Editor’s Note: Cooking and baking with fresh food doesn’t have to be complicated. Author Kathy Harrison will show you how to use rhubarb from your backyard to create a simple, mouthwatering dessert. Enjoy!
After a winter of food primarily from the freezer, root cellar or cannery, it is time for something fresh. Today I found the rhubarb poking up. Rhubarb is not fancy. It doesn’t have the panache of asparagus not the beauty of a strawberry. It is rather plain but therein lies its virtue. It is a reliable old friend, growing well despite erratic weather. It is just as happy during a warm, dry spring as it is when April is wet and cold. I think every yard should have a clump or two.
As the chickens are laying well and my raw milk CSA had wonderful rich cream, I went looking for a recipe for rhubarb custard. I didn’t find one, but I didn’t let that stop me. Custard is, after all, just custard. You can do anything to it.
I began by sautéing about 2 cups of rhubarb dusted with 1/3 cup of sugar in a bit of butter. I did this over very low heat. The idea is to soften the rhubarb and get it to release a bit of juice. While this was going on, I got to work on the custard.
We all have a favorite baked custard recipe. This is mine.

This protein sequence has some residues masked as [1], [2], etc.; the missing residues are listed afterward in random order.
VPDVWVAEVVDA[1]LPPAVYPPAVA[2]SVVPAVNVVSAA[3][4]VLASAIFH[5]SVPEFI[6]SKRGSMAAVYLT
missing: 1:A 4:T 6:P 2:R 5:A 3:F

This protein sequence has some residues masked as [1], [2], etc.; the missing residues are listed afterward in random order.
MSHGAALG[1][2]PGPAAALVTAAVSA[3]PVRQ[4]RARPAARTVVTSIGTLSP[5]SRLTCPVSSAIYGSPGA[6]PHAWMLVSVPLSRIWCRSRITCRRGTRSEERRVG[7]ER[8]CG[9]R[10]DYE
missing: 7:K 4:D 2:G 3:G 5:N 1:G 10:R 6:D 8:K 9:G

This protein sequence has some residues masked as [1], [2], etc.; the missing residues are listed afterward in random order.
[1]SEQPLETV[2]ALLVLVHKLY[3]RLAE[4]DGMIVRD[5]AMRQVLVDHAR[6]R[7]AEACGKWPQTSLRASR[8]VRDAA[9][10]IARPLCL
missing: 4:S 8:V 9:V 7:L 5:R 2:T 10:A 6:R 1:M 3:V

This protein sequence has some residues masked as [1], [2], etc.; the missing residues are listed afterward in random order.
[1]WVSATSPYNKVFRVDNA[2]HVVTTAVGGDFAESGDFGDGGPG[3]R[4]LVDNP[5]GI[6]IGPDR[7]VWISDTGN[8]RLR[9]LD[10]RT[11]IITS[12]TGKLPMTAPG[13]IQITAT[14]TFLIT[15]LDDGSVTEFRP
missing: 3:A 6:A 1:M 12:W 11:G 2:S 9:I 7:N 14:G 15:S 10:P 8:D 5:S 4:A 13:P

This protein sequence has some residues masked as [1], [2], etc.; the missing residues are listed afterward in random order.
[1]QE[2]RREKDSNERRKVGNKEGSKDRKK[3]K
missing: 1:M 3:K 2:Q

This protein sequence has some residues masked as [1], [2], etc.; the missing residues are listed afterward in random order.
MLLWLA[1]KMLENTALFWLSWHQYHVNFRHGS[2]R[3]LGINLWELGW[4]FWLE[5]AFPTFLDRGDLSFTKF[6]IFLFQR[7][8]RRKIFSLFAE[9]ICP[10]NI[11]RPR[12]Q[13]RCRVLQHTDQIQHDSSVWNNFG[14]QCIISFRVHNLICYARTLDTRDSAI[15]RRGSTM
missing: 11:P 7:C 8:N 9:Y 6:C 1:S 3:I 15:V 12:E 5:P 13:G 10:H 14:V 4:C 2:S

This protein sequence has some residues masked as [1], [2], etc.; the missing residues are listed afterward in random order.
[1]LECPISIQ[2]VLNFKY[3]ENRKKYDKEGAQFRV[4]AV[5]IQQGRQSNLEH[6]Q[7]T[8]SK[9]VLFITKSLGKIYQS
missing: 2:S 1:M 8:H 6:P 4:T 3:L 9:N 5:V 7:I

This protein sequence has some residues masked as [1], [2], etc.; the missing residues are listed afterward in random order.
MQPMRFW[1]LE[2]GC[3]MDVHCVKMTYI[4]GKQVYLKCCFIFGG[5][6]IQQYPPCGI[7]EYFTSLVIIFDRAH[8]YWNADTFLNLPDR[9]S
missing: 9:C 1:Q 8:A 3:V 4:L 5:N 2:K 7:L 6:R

- 1/2 cup heavy cream
- 3 large eggs or two eggs and an extra yolk
- 3/4 cup sugar
- 1 cup of rich milk
- 1/3 cup flour
- A pinch of coarse salt
You can mix this by hand, but I use my stand mixer to ensure there are no lumps at all.
Preheat your oven to 350 degrees Fahrenheit. Layer the rhubarb in the bottom of a deep pie dish that has been wiped with some butter. Pour in the rhubarb first and then the custard mix. Bake it until fully set. I found just under 30 minutes was just right. It will continue to set up as it cools. I like to eat mine warm with some lightly whipped cream and no one will complain if you have few strawberries to sprinkle across the top.
This is plain eating at its finest. The food is local, inexpensive and abundant. Enjoy and Happy Spring to you!